LG Electronics will release its new flagship smartphone “LG V35 ThinQ” on Friday. It was expected that “LG V40 ThinQ” would hit the shelves following “LG V30,” which was unveiled in September of last year, but it looks like V35 would arrive before V40.
LG has launched a total of four premium smartphone models this year, including “V40 ThinQ,” which will be released in the latter half of this year. The “V30S ThinQ” was released in March followed by “G7 ThinQ” in May while the “LG V35 ThinQ” and “V40 ThinQ” are on track for the second half of this year. This is unlike LG’s usual product launch pattern, where it launches its G-series phones in the first half of the year, followed by its V-series in the second half. LG also unveiled five low-end smartphones, including the X2 and Q7 in the first half of this year.
It is part of LG’s platform strategy to diversify the V-series. LG Electronics Vice Chairman Cho Sung-jin has put an emphasis on the platform strategy since early this year. The essence of the strategy is to reuse the inside design and exterior design of the existing models and start launching “premium derivative” models with upgraded software, such as AI and camera.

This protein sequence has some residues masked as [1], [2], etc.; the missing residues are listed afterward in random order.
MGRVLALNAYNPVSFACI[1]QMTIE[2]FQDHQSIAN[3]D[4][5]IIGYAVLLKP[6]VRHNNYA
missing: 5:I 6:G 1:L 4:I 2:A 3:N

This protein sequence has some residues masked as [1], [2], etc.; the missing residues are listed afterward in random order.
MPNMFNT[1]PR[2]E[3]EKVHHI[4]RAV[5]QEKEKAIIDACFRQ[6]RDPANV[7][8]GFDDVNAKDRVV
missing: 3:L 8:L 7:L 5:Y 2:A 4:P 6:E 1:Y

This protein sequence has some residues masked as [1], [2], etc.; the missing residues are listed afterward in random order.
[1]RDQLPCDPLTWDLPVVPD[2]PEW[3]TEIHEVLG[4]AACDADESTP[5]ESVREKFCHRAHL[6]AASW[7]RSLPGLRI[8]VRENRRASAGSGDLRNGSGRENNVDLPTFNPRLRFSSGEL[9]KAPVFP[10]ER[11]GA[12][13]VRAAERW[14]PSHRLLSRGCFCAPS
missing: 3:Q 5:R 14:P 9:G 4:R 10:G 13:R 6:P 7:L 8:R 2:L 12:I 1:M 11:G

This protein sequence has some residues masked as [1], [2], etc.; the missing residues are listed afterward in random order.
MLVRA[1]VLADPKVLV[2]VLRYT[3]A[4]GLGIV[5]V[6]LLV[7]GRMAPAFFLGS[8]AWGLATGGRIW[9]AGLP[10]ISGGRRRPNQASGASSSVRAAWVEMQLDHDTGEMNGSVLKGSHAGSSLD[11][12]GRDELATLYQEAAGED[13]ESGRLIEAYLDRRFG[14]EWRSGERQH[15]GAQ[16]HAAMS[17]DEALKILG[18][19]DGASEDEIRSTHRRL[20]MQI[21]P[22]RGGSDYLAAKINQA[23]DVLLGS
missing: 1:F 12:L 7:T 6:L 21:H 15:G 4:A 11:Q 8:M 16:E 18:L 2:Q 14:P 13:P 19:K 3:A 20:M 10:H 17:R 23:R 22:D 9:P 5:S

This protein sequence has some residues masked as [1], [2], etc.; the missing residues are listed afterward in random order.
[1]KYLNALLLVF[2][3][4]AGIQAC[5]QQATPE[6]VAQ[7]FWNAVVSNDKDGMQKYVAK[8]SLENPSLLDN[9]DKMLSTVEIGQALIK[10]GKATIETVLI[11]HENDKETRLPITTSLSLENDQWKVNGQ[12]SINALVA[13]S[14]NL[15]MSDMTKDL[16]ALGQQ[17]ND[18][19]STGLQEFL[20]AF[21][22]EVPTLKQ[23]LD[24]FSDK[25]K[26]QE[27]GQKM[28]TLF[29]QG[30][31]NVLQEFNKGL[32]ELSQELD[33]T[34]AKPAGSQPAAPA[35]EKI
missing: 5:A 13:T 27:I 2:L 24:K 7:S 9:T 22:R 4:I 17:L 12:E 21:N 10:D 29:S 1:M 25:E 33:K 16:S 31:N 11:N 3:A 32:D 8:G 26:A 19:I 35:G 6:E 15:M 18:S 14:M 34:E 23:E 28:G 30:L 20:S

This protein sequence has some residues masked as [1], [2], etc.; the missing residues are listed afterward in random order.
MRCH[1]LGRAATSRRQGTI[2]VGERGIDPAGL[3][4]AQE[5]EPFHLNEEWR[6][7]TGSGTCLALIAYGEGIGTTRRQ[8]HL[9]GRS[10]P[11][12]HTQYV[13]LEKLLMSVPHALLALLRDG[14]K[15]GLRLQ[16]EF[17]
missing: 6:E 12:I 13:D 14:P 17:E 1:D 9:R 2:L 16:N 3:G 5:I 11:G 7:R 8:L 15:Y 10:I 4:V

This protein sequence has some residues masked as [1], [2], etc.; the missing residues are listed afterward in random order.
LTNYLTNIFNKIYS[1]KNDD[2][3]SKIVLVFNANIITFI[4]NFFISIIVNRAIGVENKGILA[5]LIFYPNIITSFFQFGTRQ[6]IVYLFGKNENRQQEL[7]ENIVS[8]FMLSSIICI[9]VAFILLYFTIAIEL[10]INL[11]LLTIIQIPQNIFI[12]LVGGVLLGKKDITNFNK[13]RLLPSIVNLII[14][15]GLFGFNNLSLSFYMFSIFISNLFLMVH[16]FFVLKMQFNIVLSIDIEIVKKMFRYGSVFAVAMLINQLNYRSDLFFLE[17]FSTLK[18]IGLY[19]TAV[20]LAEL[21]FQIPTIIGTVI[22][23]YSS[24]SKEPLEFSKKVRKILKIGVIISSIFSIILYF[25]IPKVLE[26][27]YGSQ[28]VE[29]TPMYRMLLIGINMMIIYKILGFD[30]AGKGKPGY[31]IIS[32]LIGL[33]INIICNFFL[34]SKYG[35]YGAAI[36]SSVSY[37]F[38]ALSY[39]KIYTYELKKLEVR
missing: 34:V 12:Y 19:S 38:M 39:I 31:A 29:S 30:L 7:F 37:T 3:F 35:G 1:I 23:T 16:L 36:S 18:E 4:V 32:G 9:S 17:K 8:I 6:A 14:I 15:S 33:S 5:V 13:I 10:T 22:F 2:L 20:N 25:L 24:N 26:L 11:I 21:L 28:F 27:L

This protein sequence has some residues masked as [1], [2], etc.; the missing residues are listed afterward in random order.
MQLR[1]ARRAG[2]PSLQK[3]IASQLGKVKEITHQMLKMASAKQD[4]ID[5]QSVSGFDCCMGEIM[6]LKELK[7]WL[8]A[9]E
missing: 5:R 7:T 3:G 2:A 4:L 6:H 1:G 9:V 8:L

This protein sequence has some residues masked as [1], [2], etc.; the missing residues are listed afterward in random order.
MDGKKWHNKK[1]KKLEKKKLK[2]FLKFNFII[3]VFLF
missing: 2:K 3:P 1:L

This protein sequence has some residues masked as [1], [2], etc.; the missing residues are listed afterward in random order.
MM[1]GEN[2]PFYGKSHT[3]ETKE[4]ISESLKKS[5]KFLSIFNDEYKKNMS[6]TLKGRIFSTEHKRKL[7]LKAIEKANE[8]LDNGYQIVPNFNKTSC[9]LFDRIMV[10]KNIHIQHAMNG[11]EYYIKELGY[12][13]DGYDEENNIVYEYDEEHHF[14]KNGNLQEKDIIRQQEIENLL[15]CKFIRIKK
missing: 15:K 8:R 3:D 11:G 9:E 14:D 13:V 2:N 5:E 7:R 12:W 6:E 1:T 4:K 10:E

Meanwhile, Samsung Electronics, in the first half of the year alone, has already launched similar number of smartphone models as last year. There are a total of nine models introduced in the domestic market, including the Galaxy S9 and S9 plus series. The number goes up if smartphone models exclusive for the overseas market are included. Samsung is launching relatively many smartphone models this year, compared to 11 both in 2016 and 2017.
“Our smartphone lineup ranges from low-end to high-end premium models to meet the demands of consumers in different regions,” an official from Samsung Electronics said.
A slowdown in the global smartphone market has contributed to the increased lineup of smartphones by Samsung and LG. According to the market research firm Gartner, global smartphone sales in the fourth quarter of 2017 fell by 5 percent. This is the first annual decline since Gartner started tracking the smartphone market in 2004.
“After losing market share to Xiaomi in the Indian and Chinese market, Samsung seems to be trying to maintain its market share by diversifying its smartphone portfolio to match the budgets of consumers,” an industry source said.
Jae-Hee Kim email@example.com